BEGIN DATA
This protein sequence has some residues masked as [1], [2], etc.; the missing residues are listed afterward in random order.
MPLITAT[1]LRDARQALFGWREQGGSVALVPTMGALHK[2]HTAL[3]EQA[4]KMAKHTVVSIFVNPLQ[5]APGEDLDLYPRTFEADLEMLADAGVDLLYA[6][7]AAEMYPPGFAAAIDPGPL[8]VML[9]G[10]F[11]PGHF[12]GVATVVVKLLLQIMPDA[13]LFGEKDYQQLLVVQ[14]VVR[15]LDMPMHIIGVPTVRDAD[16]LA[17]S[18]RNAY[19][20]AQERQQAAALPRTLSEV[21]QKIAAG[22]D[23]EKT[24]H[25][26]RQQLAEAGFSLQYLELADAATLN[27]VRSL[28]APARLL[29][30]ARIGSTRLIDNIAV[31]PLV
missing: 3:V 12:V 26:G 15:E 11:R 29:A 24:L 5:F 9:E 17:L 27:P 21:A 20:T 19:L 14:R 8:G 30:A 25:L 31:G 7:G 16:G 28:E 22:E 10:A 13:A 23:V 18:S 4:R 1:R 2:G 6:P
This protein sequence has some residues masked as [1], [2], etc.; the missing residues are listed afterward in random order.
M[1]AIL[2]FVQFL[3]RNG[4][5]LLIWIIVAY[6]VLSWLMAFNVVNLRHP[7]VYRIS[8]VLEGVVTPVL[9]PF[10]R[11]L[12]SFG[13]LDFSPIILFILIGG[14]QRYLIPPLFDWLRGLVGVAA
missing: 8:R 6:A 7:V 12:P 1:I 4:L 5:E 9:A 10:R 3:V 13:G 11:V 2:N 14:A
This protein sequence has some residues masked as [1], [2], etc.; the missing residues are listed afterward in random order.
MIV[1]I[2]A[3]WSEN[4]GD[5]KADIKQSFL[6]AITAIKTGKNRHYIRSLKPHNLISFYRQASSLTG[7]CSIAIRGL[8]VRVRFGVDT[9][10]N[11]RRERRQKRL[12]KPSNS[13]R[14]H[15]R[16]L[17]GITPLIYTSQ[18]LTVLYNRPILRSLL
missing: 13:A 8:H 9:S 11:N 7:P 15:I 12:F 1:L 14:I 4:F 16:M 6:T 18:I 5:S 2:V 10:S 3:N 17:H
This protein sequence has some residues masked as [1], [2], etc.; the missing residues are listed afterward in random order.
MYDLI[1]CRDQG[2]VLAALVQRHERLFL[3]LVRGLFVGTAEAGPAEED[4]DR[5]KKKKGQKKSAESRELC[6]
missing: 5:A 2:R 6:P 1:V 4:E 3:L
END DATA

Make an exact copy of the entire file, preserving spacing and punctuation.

This protein sequence has some residues masked as [1], [2], etc.; the missing residues are listed afterward in random order.
MPLITAT[1]LRDARQALFGWREQGGSVALVPTMGALHK[2]HTAL[3]EQA[4]KMAKHTVVSIFVNPLQ[5]APGEDLDLYPRTFEADLEMLADAGVDLLYA[6][7]AAEMYPPGFAAAIDPGPL[8]VML[9]G[10]F[11]PGHF[12]GVATVVVKLLLQIMPDA[13]LFGEKDYQQLLVVQ[14]VVR[15]LDMPMHIIGVPTVRDAD[16]LA[17]S[18]RNAY[19][20]AQERQQAAALPRTLSEV[21]QKIAAG[22]D[23]EKT[24]H[25][26]RQQLAEAGFSLQYLELADAATLN[27]VRSL[28]APARLL[29][30]ARIGSTRLIDNIAV[31]PLV
missing: 3:V 12:V 26:G 15:E 11:R 29:A 24:L 5:F 9:E 17:L 27:P 21:A 20:T 19:L 14:R 8:G 30:A 25:L 31:G 7:G 16:G 28:E 22:E 10:A 13:A 23:V 18:S 4:R 1:R 2:G 6:P
This protein sequence has some residues masked as [1], [2], etc.; the missing residues are listed afterward in random order.
M[1]AIL[2]FVQFL[3]RNG[4][5]LLIWIIVAY[6]VLSWLMAFNVVNLRHP[7]VYRIS[8]VLEGVVTPVL[9]PF[10]R[11]L[12]SFG[13]LDFSPIILFILIGG[14]QRYLIPPLFDWLRGLVGVAA
missing: 8:R 6:A 7:V 12:P 1:I 4:L 5:E 9:A 10:R 3:V 13:G 11:V 2:N 14:A
This protein sequence has some residues masked as [1], [2], etc.; the missing residues are listed afterward in random order.
MIV[1]I[2]A[3]WSEN[4]GD[5]KADIKQSFL[6]AITAIKTGKNRHYIRSLKPHNLISFYRQASSLTG[7]CSIAIRGL[8]VRVRFGVDT[9][10]N[11]RRERRQKRL[12]KPSNS[13]R[14]H[15]R[16]L[17]GITPLIYTSQ[18]LTVLYNRPILRSLL
missing: 13:A 8:H 9:S 11:N 7:P 15:I 12:F 1:L 14:I 4:F 16:M 6:T 18:I 5:S 2:V 10:S 3:N 17:H
This protein sequence has some residues masked as [1], [2], etc.; the missing residues are listed afterward in random order.
MYDLI[1]CRDQG[2]VLAALVQRHERLFL[3]LVRGLFVGTAEAGPAEED[4]DR[5]KKKKGQKKSAESRELC[6]
missing: 5:A 2:R 6:P 1:V 4:E 3:L